Dear European Leaders,
We are writing to you to underline the determination of the electricity industry to stand by European citizens and societies in this critical situation.
The energy crisis has been triggered by conscious decisions of Russia to disrupt Europe’s energy supply. Following the restricted flow of gas into Europe we are experiencing shortages. It is critical to acknowledge that this is the root cause of the crisis, and that this should be the starting point when devising solutions.
Energy savings are critical this winter and next
An imbalance between supply and demand of energy is at the core of this crisis. Given the limited possibilities of diversifying supply in the short term, promotion of energy-savings among European citizens and businesses is a critical means to address the situation.
By reducing our energy consumption, we can stretch our existing supplies further and reduce the impact of shortages on people and the economy. Moreover, demand reductions can significantly impact price formation as seen during the economic slump of the Covid-19 pandemic, where electricity prices were exceptionally low for long periods.
Distinguish between emergency measures and structural reform
The industry understands the need to act politically on the soaring prices here and now, but it is of utmost importance that the political response provides effective solutions to the crisis at hand and at the same time avoids collateral damage on our common values and long-term objectives.
Looking at the emergency interventions, the current patchwork of national implementation measures is harming the integrated internal electricity market and undermining investments in much-needed renewable and low-carbon infrastructure. We urge leaders to pursue a coordinated implementation and avoid go-it-alone strategies that lead to further fragmentation of the internal market.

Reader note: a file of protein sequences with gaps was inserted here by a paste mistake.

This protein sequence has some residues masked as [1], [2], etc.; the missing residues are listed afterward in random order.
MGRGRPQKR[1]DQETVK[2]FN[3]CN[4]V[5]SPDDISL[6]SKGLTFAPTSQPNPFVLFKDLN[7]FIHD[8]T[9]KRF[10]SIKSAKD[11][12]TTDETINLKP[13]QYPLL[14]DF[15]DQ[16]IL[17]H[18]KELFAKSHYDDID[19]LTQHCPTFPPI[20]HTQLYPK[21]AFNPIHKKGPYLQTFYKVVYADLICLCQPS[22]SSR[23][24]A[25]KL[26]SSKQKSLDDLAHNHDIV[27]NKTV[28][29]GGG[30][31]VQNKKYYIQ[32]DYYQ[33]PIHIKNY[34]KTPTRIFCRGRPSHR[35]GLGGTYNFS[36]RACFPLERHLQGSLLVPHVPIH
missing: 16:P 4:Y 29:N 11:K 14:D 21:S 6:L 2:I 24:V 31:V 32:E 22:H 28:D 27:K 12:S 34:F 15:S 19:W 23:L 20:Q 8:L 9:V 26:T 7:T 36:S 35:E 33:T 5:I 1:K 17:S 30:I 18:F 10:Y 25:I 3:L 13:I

At the same time, it is of paramount importance to distinguish between emergency measures and a structural reform of the market.
Evolution of market rules – not revolution
The Internal Energy Market is reflecting the disturbances of supply, not causing them. We need to keep this in mind and keep electricity (and gas) flowing across Member States borders this winter, and in the winters to come.
The Internal Energy Market represents over two decades of joint work in the EU and this accomplishment has produced billions of Euros in benefits for European customers.
Integration between European markets guarantees security of supply across the continent, a benefit that has proven to be a stabilising factor in countries at the forefront of this current crisis.
Radical design changes in the midst of a crisis would be detrimental in the long run. Potentially for security of supply, and most definitely for investor confidence. A poorly designed reform could cause a multi-year slump at a time where investments are needed more than ever. Therefore, we suggest to make targeted additions to the current market design.
Adding improved long-term signals for customers and investors
When looking for solutions to the current situation with a suddenly induced supply shock and structural under-investment, long-term arrangements are of paramount importance for market participants, including customers.
A refined market design should aim to offer a more balanced choice of short-term and long-term price signals in retail prices. This will allow consumers to directly receive the benefits from low-cost generation sources while better managing exposure to excessive volatility such as the one we are experiencing.
It can be achieved by removing legal and administrative barriers and stimulating liquidity in the long-term markets, with products ranging from 2-4 up to 10-15 years or even longer, beyond the current time-horizon of forward markets.
An expansion in the use of long-term contracts will also provide reliable signals for developers and enable the market to attract the vast investment volumes necessary for Europe’s drive towards net-zero and energy independence.
Last, but not least, a reformed market design should be backed up by an updated and more granular framework to assess security of supply as well as the evolving needs of a changing and increasingly decentralised power system.
If carefully assessed and carried out in close consultation with industry and stakeholders, a structural reform could complement previous work and provide real solutions to key challenges for the medium and long term. An inclusive, well-considered reform can achieve real progress for Europe and the electricity industry stands ready with advice and support.